A former finance minister, Ngozi Okonjo-Iweala has said the Nigerian youth give her hope whenever she feels depressed.
Okonjo-Iweala, a board member of Twitter, disclosed this on Monday while speaking at an event organised by the African University of Science and Technology (AUST) in Abuja.
The university hosted Jack Dorsey, chief executive officer (CEO) of Twitter incorporated, and his team
The former minister said if she wakes up feeling depressed she only needs to talk young people whom she said give her hope every single day.
While making a case for the youth, she asked Dorsey to note the talents the country has.
“What gives me hope every single day, is when I listen to our young people. If I ever wake up feeling depressed, I just need to talk to some young people, even my young children who are in their thirties,” the former minister said.
“I want to turn now to Jack, to Parah, to all of you who have come to honour us in the country, I want to say thank you so much for what have done, it is a fantastic team. It is because we felt so energised, we are seeing what they are doing in San Francisco and all over the world. Now that you have been to Nigeria, to Lagos and Abuja.
“You have seen what can be done, my plea is that we have young entrepreneurs here, we have young engineers here, this institution (AUST) is about creating young engineers for Africa.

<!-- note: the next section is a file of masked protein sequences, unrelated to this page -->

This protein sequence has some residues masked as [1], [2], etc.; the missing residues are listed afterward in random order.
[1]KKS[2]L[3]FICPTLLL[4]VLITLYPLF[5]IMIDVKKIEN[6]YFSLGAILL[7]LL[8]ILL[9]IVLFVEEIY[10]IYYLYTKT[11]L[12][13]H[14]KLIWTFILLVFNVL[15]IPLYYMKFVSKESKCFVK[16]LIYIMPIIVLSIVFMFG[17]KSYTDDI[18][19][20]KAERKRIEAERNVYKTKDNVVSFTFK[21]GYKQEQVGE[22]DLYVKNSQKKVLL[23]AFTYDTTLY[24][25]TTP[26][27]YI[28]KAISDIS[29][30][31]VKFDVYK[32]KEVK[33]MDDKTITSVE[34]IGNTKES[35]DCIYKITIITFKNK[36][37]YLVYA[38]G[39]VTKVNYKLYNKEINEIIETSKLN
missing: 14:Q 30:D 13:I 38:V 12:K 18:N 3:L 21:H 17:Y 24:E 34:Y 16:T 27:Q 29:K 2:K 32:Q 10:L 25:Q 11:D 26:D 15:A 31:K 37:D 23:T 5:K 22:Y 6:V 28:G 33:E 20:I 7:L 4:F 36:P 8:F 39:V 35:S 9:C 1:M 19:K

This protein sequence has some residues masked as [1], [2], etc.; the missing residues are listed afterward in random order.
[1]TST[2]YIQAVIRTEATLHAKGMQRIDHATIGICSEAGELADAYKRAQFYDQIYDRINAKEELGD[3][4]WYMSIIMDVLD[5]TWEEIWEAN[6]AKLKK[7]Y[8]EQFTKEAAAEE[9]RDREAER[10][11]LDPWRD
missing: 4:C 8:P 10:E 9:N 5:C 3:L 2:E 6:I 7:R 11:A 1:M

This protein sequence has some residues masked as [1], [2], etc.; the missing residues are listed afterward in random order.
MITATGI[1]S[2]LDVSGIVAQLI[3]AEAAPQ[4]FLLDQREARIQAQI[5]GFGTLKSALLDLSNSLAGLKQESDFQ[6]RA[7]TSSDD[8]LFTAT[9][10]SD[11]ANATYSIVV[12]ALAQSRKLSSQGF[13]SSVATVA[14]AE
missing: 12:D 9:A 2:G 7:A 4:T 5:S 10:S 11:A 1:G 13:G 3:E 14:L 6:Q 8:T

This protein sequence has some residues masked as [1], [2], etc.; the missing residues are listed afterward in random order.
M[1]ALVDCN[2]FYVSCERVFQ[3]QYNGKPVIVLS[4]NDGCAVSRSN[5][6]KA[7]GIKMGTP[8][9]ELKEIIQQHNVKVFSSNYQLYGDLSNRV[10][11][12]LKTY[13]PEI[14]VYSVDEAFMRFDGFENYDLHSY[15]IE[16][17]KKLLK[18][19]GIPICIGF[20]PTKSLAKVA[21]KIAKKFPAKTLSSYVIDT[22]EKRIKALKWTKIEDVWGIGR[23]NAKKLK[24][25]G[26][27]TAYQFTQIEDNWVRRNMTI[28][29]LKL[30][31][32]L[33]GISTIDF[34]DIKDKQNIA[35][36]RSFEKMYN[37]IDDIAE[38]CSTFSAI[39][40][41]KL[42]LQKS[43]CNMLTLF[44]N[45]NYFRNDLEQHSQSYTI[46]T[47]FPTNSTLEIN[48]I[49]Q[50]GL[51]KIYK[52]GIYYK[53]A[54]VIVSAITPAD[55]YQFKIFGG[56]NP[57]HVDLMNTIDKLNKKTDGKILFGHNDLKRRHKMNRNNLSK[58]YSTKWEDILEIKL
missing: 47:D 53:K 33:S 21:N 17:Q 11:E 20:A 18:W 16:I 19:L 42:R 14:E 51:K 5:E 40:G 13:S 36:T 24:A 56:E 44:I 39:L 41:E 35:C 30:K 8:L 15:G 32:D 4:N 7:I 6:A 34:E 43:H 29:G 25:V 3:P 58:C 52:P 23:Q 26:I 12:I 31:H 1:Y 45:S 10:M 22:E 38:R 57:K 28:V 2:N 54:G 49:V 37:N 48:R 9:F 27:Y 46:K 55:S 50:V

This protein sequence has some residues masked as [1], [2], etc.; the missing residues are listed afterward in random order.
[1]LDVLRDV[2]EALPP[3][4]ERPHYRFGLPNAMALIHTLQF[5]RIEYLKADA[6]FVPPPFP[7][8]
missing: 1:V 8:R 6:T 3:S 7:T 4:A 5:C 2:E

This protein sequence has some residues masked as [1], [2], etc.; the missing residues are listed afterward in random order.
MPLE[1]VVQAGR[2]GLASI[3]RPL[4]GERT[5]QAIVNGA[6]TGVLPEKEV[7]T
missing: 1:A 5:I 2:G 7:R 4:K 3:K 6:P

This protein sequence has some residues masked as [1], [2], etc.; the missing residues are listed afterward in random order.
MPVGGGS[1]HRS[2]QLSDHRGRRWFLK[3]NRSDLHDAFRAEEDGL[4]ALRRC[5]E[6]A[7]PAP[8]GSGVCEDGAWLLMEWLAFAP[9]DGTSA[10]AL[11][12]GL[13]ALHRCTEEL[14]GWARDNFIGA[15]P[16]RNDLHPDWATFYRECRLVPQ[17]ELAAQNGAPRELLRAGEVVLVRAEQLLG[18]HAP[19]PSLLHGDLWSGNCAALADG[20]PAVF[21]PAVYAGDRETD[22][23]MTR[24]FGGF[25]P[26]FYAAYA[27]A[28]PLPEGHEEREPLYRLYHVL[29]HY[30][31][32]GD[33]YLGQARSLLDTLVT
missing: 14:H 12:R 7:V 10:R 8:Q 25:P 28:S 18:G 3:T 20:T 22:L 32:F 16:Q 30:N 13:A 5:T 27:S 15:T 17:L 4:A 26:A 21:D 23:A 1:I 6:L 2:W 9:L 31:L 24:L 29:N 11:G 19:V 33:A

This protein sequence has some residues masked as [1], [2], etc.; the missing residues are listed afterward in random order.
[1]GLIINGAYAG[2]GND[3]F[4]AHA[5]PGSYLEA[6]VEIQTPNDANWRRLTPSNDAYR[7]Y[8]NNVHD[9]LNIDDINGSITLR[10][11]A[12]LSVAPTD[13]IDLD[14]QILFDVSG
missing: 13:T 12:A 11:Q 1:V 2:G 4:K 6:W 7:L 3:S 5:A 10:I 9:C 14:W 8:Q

“We are not trying to force you into anything but we are saying that you have been introduced – we like having you interact and engage, and give courage and hope to our young people so they can use their skills on Twitter platform and other platforms to create jobs not just for themselves but for others.
“Let me end by urging our young people, don’t wait for people to create jobs for you, create jobs for yourselves and for others and you have got a platform to do it.”
Speaking earlier, the Twitter CEO said most of what has made the social media application viable was not created by them.
Dorsey said it was inspiring to hear stories of what the application has been able to achieve in Nigeria.
“Twitter, we have been around for just, well over 13 years. It has not felt much as a company. Most of what has made Twitter viable was not created by us,” he said.
“We didn’t create the “@” symbol, we didn’t create the hashtag, we didn’t create the retweets, we didn’t create the thread. We create the service that people came and built their own models and products on top of.”